SF using technology to track bicyclists

With a little help from its ever-growing cycling population, tracking the travel routes of San Francisco’s bikers is becoming more of a perfect science.

Data from a new smart phone application that details when, where, and how often city residents use their bikes is now being processed by city officials, who use the information to plan and predict travel patterns for San Francisco cyclists.

CycleTracks, an application available on both Apple’s iPhone and Google’s Android devices, allows its users to record starting and ending points for their planned bike activities. Using GPS technology, CycleTracks stores the data on the route, date and time of the bicycle trip. The technology also sorts each trip into personal, commuting, exercise or other categories.

After the end of each excursion, the data is sent to the San Francisco County Transportation Authority (TA), a local transportation planning agency. The TA compiles the data and plugs it into its Chained Activity Modeling Process (CHAMP), a data-collection center that predicts future travel patterns for cyclists in the Bay Area. The new information will allow city planners to get a better understanding about how to support San Francisco’s bicyclists.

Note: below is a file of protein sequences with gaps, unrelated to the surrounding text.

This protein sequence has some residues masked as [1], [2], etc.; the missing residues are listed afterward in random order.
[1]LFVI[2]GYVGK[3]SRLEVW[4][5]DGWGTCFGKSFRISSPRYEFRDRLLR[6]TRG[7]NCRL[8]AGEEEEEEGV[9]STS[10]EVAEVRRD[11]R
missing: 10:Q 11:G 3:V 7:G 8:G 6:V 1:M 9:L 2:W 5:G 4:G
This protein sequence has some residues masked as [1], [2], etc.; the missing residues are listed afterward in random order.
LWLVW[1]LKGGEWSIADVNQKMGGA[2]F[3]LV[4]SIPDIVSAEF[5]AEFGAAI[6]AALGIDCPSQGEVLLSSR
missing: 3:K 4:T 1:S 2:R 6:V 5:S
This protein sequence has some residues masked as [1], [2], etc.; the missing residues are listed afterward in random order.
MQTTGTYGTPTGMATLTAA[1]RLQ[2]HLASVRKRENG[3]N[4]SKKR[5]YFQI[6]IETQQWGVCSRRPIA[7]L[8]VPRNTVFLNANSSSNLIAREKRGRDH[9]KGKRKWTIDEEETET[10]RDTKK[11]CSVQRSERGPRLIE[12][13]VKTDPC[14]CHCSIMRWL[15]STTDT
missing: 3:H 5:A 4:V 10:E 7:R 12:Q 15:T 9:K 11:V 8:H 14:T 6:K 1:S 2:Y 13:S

Leah Shahum, executive director of the San Francisco Bicycle Coalition, said CycleTracks would be a vital asset for The City.

“San Francisco has really been lacking in data to help plan for a better bicycling network,” Shahum said. “CycleTracks is a really smart and creative way to gather good data.”

Shahum said she didn’t know how many members of the 11,000-strong bike coalition have signed up for the application, but she affirmed that the program is starting to gain notice in The City’s bicycling community.

The technology should soon pick up on plenty of new routes, as an injunction against The City’s Bike Plan — a comprehensive project outlining 45 miles of additional bike lanes in San Francisco — was partially lifted in November after three years.

Even with the injunction, the number of cyclists in The City has increased by 53 percent since 2006, according to information gathered by the San Francisco Municipal Transportation Agency.

Information about how to download the CycleTracks application can be found on the TA’s Web site, www.sfcta.com. While CycleTracks gathers data from each user’s unique phone identification number, no other personal information is collected without further permission. The application is partially funded by grants from the California Department of Transportation.

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